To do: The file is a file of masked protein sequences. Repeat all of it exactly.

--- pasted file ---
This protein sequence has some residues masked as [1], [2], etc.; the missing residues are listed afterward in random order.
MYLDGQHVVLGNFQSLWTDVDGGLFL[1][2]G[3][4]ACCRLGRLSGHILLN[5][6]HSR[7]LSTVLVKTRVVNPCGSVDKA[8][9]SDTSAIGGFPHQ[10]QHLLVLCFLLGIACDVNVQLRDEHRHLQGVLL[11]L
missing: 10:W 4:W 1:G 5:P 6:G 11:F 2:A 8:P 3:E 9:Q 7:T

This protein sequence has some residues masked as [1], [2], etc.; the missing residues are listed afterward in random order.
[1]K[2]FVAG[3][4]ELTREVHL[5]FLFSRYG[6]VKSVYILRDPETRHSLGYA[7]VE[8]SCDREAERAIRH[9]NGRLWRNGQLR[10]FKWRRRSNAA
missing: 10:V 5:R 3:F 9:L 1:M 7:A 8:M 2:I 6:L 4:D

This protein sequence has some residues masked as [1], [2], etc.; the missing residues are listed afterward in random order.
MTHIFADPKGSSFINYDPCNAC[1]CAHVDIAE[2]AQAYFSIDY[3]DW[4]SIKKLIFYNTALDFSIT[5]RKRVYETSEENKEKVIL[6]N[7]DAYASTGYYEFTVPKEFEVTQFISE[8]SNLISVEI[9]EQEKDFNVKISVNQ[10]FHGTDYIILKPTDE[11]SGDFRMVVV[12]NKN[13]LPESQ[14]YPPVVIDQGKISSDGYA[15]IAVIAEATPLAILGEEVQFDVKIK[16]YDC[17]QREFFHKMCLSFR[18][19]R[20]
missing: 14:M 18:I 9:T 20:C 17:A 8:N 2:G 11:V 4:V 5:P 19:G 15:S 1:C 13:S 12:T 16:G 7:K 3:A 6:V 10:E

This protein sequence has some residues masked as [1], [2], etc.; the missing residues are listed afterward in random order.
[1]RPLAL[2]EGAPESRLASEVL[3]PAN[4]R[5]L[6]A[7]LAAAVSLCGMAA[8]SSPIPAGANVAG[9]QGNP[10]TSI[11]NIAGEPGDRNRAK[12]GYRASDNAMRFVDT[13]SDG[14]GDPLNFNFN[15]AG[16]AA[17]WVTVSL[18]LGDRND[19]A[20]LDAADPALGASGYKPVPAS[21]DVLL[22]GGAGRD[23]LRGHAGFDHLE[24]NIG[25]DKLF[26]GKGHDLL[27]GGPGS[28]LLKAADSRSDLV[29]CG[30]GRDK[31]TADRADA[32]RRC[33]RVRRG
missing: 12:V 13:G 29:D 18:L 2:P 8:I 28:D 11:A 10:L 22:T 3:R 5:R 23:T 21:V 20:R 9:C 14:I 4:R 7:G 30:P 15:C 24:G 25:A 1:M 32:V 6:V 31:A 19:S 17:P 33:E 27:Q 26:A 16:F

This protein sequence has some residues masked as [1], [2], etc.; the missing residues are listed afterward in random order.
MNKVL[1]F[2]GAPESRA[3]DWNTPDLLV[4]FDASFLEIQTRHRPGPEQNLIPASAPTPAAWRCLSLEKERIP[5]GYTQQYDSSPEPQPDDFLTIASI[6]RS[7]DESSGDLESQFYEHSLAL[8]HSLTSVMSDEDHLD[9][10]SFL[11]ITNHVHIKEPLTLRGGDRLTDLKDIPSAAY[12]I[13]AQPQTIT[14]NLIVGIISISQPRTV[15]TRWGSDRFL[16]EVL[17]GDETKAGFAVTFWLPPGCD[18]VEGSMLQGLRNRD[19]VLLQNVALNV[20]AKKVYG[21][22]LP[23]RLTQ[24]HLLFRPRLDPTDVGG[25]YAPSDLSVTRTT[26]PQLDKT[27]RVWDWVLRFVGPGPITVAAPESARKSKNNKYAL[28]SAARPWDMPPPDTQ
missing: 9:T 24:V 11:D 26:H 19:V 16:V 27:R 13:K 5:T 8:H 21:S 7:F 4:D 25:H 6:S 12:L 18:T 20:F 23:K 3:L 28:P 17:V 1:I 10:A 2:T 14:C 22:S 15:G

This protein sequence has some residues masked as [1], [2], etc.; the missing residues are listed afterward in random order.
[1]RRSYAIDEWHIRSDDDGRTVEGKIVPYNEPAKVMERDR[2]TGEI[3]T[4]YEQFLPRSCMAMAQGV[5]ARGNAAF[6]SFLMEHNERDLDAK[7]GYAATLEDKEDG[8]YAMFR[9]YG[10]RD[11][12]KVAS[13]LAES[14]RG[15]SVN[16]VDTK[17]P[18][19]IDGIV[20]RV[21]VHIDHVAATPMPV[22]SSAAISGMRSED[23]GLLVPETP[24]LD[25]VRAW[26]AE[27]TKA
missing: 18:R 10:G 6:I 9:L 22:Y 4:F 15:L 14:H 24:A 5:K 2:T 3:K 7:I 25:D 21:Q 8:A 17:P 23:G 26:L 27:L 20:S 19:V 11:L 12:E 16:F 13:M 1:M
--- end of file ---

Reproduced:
This protein sequence has some residues masked as [1], [2], etc.; the missing residues are listed afterward in random order.
MYLDGQHVVLGNFQSLWTDVDGGLFL[1][2]G[3][4]ACCRLGRLSGHILLN[5][6]HSR[7]LSTVLVKTRVVNPCGSVDKA[8][9]SDTSAIGGFPHQ[10]QHLLVLCFLLGIACDVNVQLRDEHRHLQGVLL[11]L
missing: 10:W 4:W 1:G 5:P 6:G 11:F 2:A 8:P 3:E 9:Q 7:T

This protein sequence has some residues masked as [1], [2], etc.; the missing residues are listed afterward in random order.
[1]K[2]FVAG[3][4]ELTREVHL[5]FLFSRYG[6]VKSVYILRDPETRHSLGYA[7]VE[8]SCDREAERAIRH[9]NGRLWRNGQLR[10]FKWRRRSNAA
missing: 10:V 5:R 3:F 9:L 1:M 7:A 8:M 2:I 6:L 4:D

This protein sequence has some residues masked as [1], [2], etc.; the missing residues are listed afterward in random order.
MTHIFADPKGSSFINYDPCNAC[1]CAHVDIAE[2]AQAYFSIDY[3]DW[4]SIKKLIFYNTALDFSIT[5]RKRVYETSEENKEKVIL[6]N[7]DAYASTGYYEFTVPKEFEVTQFISE[8]SNLISVEI[9]EQEKDFNVKISVNQ[10]FHGTDYIILKPTDE[11]SGDFRMVVV[12]NKN[13]LPESQ[14]YPPVVIDQGKISSDGYA[15]IAVIAEATPLAILGEEVQFDVKIK[16]YDC[17]QREFFHKMCLSFR[18][19]R[20]
missing: 14:M 18:I 9:T 20:C 17:A 8:N 2:G 11:V 4:V 5:P 19:G 15:S 1:C 13:S 12:T 16:G 7:K 3:A 6:V 10:E

This protein sequence has some residues masked as [1], [2], etc.; the missing residues are listed afterward in random order.
[1]RPLAL[2]EGAPESRLASEVL[3]PAN[4]R[5]L[6]A[7]LAAAVSLCGMAA[8]SSPIPAGANVAG[9]QGNP[10]TSI[11]NIAGEPGDRNRAK[12]GYRASDNAMRFVDT[13]SDG[14]GDPLNFNFN[15]AG[16]AA[17]WVTVSL[18]LGDRND[19]A[20]LDAADPALGASGYKPVPAS[21]DVLL[22]GGAGRD[23]LRGHAGFDHLE[24]NIG[25]DKLF[26]GKGHDLL[27]GGPGS[28]LLKAADSRSDLV[29]CG[30]GRDK[31]TADRADA[32]RRC[33]RVRRG
missing: 12:V 13:G 29:D 18:L 2:P 8:I 28:D 11:A 10:L 22:T 3:R 5:R 23:T 21:V 20:R 9:C 14:I 4:R 7:G 30:P 15:C 24:G 25:A 1:M 32:V 6:V 31:A 19:S 17:P 33:E 27:Q 26:A 16:F

This protein sequence has some residues masked as [1], [2], etc.; the missing residues are listed afterward in random order.
MNKVL[1]F[2]GAPESRA[3]DWNTPDLLV[4]FDASFLEIQTRHRPGPEQNLIPASAPTPAAWRCLSLEKERIP[5]GYTQQYDSSPEPQPDDFLTIASI[6]RS[7]DESSGDLESQFYEHSLAL[8]HSLTSVMSDEDHLD[9][10]SFL[11]ITNHVHIKEPLTLRGGDRLTDLKDIPSAAY[12]I[13]AQPQTIT[14]NLIVGIISISQPRTV[15]TRWGSDRFL[16]EVL[17]GDETKAGFAVTFWLPPGCD[18]VEGSMLQGLRNRD[19]VLLQNVALNV[20]AKKVYG[21][22]LP[23]RLTQ[24]HLLFRPRLDPTDVGG[25]YAPSDLSVTRTT[26]PQLDKT[27]RVWDWVLRFVGPGPITVAAPESARKSKNNKYAL[28]SAARPWDMPPPDTQ
missing: 9:T 24:V 11:D 26:H 19:V 16:V 27:R 13:K 5:T 8:H 21:S 7:F 4:D 25:H 6:S 12:L 18:T 20:F 23:K 3:L 28:P 17:V 1:I 10:A 2:T 14:C 22:S 15:G

This protein sequence has some residues masked as [1], [2], etc.; the missing residues are listed afterward in random order.
[1]RRSYAIDEWHIRSDDDGRTVEGKIVPYNEPAKVMERDR[2]TGEI[3]T[4]YEQFLPRSCMAMAQGV[5]ARGNAAF[6]SFLMEHNERDLDAK[7]GYAATLEDKEDG[8]YAMFR[9]YG[10]RD[11][12]KVAS[13]LAES[14]RG[15]SVN[16]VDTK[17]P[18][19]IDGIV[20]RV[21]VHIDHVAATPMPV[22]SSAAISGMRSED[23]GLLVPETP[24]LD[25]VRAW[26]AE[27]TKA
missing: 18:R 10:G 6:I 9:L 22:Y 4:F 15:L 14:H 24:A 5:K 2:T 3:K 7:I 25:D 21:Q 8:A 17:P 23:G 26:L 27:L 20:S 19:V 11:L 12:E 16:F 13:M 1:M